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Nepal: New Constitution Approved

(Oct. 1, 2015) On September 16, 2015, the Constituent Assembly of Nepal approved a new Constitution for the country (Taylor Gillan, Protesters Gather in Response to Nepal Constitution, PAPER CHASE (Sept. 21, 2015); Constitution of Nepal – Final, Legislature Parliament of Nepal website [click on PDF link] (last visited Sept. 28, 2015) (in Nepali); Constitution of Nepal 2015: Preliminary Draft [unofficial translation by the International Institute for Democracy and Electoral Assistance], CONSTITUTION.NET.) Nepal’s President, Ram Baran Yadav, signed the charter on September 20 and delivered a proclamation making it the law of the land. (Nepal Formally Adopts New Constitution amid Protests from Minorities, GUARDIAN (Sept. 20, 2015).) Nepal’s three main political parties had finally reached agreement on the document earlier this year, after years of delay caused by disagreements among them, and the Constitution was adopted by an overwhelming majority of the Assembly members (a vote of 507-25 of the 601-seat body). (Binaj Gurubacharya, Nepal Assembly Overwhelmingly Approves New Constitution, ABC NEWS (Sept. 16, 2015).)

The new Constitution, which replaces an interim document that had been in place for seven years following the resolution of the country’s civil war in 2006 and the end of Nepal’s monarchy, has 37 divisions, 304 articles, and 7 annexes. (Gillan, supra; Edappilly Jayakumar, Nepal Adopts Historic Constitution amid Protests, ASIA TIMES (Sept. 20, 2015); Interim Constitution of Nepal, 2063 (2007) (issued Jan. 15, 2007, as amended), Nepal Law Commission website.) A Constituent Assembly elected in 2008 did not succeed in drafting a new Constitution; a new body was elected in 2013. (Gurubacharya, supra.)

Features of the Constitution 

One key, strongly debated provision of the new Constitution is the replacement of the current unitary system of government with a federal system in which the country is divided into seven states, each with its own chief minister and local legislature that will elect the local government. (Nepal Formally Adopts New Constitution amid Protests from Minorities, supra; Krishna Pokharel, Nepal’s New Constitution, WALL STREET JOURNAL (Sept. 23, 2015).) Reportedly, “[t]his demarcation of state borders is one of the most contentious issues of the new constitution with many people in the country’s south opposed to the current borders and number of states.” (Pokharel, supra.) A high-level commission is to finalize the creation of the seven provinces within a year. (Jayakumar, supra.)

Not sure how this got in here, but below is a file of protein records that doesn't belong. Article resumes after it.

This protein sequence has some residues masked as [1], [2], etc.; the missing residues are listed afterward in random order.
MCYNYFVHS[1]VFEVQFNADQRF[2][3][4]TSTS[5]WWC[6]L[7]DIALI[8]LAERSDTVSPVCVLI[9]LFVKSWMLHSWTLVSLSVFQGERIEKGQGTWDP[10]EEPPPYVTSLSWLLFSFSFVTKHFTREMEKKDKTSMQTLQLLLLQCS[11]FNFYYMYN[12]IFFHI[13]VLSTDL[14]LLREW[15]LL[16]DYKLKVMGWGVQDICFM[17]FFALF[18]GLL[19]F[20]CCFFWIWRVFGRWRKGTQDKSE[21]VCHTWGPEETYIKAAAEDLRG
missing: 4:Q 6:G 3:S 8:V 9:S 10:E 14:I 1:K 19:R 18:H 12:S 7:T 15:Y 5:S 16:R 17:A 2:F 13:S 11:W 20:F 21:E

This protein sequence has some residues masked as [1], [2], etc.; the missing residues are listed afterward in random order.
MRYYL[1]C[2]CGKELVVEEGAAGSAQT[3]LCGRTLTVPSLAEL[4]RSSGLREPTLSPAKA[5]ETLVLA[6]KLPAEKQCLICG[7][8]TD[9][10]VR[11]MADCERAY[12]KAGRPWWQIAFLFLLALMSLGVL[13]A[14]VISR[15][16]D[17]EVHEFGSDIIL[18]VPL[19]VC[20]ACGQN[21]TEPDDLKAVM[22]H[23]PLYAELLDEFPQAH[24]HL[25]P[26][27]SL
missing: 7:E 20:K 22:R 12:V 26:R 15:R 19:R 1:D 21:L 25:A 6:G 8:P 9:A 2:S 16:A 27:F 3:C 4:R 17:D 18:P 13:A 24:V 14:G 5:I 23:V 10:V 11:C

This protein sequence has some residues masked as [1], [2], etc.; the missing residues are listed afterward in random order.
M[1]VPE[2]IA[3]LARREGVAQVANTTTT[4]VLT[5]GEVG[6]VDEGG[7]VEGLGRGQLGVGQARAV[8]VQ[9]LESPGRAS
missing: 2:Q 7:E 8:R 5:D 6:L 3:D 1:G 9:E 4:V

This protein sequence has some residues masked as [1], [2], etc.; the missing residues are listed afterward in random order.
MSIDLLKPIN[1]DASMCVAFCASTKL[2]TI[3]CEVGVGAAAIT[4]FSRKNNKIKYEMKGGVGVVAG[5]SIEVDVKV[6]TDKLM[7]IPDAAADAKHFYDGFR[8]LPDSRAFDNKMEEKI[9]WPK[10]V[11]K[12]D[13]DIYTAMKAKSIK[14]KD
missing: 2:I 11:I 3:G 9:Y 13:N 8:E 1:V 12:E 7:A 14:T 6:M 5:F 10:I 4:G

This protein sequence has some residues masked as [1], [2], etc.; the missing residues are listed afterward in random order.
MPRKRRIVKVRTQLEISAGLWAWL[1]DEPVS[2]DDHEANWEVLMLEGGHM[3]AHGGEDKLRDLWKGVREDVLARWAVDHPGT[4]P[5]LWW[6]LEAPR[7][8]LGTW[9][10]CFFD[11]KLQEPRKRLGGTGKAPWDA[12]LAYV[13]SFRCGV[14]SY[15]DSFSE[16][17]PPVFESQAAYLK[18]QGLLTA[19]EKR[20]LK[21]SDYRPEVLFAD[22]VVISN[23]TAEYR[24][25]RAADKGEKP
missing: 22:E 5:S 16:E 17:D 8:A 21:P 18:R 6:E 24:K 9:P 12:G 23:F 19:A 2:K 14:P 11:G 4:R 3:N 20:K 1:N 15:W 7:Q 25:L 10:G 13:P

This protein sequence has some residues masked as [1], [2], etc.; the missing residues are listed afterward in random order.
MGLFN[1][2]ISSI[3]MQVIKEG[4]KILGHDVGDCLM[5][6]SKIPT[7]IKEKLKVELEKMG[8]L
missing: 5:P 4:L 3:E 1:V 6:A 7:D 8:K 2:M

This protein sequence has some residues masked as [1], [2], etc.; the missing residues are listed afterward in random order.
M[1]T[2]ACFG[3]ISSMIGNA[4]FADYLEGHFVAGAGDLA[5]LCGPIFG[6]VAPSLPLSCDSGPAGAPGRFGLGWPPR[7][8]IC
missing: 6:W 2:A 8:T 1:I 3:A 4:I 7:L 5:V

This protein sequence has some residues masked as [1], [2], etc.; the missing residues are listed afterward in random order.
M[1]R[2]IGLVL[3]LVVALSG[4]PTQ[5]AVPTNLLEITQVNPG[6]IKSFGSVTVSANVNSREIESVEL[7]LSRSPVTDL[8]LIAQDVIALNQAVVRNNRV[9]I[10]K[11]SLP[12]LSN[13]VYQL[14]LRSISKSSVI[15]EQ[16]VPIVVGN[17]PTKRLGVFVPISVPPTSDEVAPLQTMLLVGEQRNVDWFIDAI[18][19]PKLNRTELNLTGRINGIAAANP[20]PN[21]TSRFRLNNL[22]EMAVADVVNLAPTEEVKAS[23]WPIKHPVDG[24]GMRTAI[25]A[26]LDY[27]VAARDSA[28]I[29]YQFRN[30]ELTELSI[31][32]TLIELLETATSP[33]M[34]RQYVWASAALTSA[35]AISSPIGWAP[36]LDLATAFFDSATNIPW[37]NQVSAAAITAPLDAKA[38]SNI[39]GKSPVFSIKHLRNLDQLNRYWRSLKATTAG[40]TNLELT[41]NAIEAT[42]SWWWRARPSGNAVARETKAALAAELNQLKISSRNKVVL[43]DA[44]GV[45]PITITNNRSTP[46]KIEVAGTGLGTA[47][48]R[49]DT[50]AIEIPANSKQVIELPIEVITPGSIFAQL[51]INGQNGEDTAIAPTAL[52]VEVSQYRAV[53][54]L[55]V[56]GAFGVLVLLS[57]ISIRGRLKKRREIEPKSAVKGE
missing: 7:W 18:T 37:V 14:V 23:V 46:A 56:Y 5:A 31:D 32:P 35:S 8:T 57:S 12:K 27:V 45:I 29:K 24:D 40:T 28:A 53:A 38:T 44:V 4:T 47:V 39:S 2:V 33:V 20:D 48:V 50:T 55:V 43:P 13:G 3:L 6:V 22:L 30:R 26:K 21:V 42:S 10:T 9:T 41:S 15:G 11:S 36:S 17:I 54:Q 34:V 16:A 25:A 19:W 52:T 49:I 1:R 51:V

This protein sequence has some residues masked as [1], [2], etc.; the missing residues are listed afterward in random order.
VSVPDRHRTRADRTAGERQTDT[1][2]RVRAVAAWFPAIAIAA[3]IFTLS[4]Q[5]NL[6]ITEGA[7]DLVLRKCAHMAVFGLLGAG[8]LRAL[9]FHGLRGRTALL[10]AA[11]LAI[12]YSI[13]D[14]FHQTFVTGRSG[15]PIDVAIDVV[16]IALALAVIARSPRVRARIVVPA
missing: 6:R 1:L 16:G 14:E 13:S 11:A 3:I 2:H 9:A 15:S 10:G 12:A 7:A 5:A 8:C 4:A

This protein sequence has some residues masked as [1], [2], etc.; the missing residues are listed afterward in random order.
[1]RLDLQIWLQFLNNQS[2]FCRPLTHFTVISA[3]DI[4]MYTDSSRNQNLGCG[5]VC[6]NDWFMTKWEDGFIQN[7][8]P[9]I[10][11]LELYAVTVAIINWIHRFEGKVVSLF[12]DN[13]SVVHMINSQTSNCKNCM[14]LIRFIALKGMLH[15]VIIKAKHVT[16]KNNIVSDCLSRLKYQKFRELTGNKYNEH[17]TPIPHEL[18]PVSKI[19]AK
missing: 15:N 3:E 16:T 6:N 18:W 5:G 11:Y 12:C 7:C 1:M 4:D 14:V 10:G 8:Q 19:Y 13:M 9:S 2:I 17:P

Other key aspects of the new charter are:

  • the envisioning of Nepal as a secular republic, with secularism defined as “religious and cultural freedom including protection of religion and culture prevalent since ancient time.” (Pokharel, supra.) Formerly, before the monarchy’s abolition in 2008, the country was a Hindu kingdom led by a constitutional monarch; the definition of secularism was added to the Constitution to allay the fears of Hindu groups who viewed secularism as a threat to their religion (id.);
  • introduction of proportional representation in the electoral system at both the federal and state levels, “to better include women, lower caste groups, tribal groups, people from the southern plains, Muslims and other marginalized communities into the state mechanism” (id.);
  • retention of provisions on citizenship whereby women married to foreign nationals cannot pass on their Nepali nationality to their children, who can become Nepalese only by naturalization, and foreign women married to Nepali nationals are only eligible for naturalized citizenship (id.);
  • retention of the cow, revered by Hindus, who constitute over 81% of Nepalis, as the country’s symbolic national animal (id.);
  • first-ever guarantees of the rights of “sexual and gender minorities,” with the Constitution stating that every citizen will receive a citizenship certificate indicating sexual identification, that no discrimination is to be made on the grounds of sexual orientation, and that the members of sexual and gender minorities will be entitled to state services’ benefits (id.); and
  • retention of the provision on abolishing the death penalty. (Id.)

Criticisms of the Constitution

While most Nepalis reportedly welcomed the new Constitution, it also has come under criticism. According to some groups, it is regressive in terms of citizenship rights; gender rights activists deem the provisions on citizenship by naturalization as discriminatory, and the Terai people in the southern part of Nepal, who are culturally close to neighboring Indians, have protested the Constitution’s barring naturalized citizens from assuming high political and security offices. (Id.) In addition, some ethnic and religious groups contend that their concerns about the definition of state borders were overlooked; they wanted more states, with some demarcated on the basis of ethnicity, larger territory for larger groups, and more seats for ethnic minorities in the Assembly and in government. (Nepal Formally Adopts New Constitution amid Protests from Minorities, supra.)